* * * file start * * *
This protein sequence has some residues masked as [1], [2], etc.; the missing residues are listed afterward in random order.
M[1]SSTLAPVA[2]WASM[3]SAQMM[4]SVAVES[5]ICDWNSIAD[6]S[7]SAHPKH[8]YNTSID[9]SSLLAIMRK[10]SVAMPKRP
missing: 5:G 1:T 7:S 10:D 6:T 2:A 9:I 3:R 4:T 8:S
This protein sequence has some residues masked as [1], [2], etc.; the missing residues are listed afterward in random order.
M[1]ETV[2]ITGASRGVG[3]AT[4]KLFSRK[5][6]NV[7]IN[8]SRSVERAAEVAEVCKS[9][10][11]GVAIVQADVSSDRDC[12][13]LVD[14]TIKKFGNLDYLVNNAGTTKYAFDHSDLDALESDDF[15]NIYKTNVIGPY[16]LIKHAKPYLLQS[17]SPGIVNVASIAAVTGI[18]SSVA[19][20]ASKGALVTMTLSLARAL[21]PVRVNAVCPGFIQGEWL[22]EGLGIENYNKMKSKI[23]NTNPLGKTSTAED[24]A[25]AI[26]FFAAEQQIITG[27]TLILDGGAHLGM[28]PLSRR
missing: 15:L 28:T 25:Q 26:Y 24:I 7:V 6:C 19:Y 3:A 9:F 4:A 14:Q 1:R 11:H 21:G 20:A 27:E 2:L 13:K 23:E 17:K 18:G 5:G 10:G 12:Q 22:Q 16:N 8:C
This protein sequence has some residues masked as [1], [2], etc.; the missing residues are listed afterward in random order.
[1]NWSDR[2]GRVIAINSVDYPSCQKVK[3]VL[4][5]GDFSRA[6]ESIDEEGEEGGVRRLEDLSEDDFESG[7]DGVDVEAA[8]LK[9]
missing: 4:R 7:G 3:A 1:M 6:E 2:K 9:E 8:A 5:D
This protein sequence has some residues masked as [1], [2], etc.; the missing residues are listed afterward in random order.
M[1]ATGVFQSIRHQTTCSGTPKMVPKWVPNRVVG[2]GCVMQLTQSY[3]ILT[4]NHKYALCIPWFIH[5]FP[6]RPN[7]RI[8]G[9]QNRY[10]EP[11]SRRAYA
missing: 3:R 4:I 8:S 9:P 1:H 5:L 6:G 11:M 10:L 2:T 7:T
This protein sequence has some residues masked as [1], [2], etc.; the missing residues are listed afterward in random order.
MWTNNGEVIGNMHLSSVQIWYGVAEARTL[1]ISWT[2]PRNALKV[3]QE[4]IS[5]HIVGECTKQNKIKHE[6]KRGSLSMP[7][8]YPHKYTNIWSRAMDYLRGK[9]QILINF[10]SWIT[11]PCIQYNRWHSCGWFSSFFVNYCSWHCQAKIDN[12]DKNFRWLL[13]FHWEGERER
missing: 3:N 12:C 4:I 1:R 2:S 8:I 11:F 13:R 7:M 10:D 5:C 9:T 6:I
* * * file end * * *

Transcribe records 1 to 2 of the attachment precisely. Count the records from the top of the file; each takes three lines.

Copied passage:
This protein sequence has some residues masked as [1], [2], etc.; the missing residues are listed afterward in random order.
M[1]SSTLAPVA[2]WASM[3]SAQMM[4]SVAVES[5]ICDWNSIAD[6]S[7]SAHPKH[8]YNTSID[9]SSLLAIMRK[10]SVAMPKRP
missing: 5:G 1:T 7:S 10:D 6:T 2:A 9:I 3:R 4:T 8:S
This protein sequence has some residues masked as [1], [2], etc.; the missing residues are listed afterward in random order.
M[1]ETV[2]ITGASRGVG[3]AT[4]KLFSRK[5][6]NV[7]IN[8]SRSVERAAEVAEVCKS[9][10][11]GVAIVQADVSSDRDC[12][13]LVD[14]TIKKFGNLDYLVNNAGTTKYAFDHSDLDALESDDF[15]NIYKTNVIGPY[16]LIKHAKPYLLQS[17]SPGIVNVASIAAVTGI[18]SSVA[19][20]ASKGALVTMTLSLARAL[21]PVRVNAVCPGFIQGEWL[22]EGLGIENYNKMKSKI[23]NTNPLGKTSTAED[24]A[25]AI[26]FFAAEQQIITG[27]TLILDGGAHLGM[28]PLSRR
missing: 15:L 28:T 25:Q 26:Y 24:I 7:V 6:C 19:Y 3:A 9:F 4:A 14:Q 1:R 11:H 21:G 20:A 27:E 2:L 13:K 23:E 17:K 18:G 5:G 10:G 12:Q 22:Q 16:N 8:C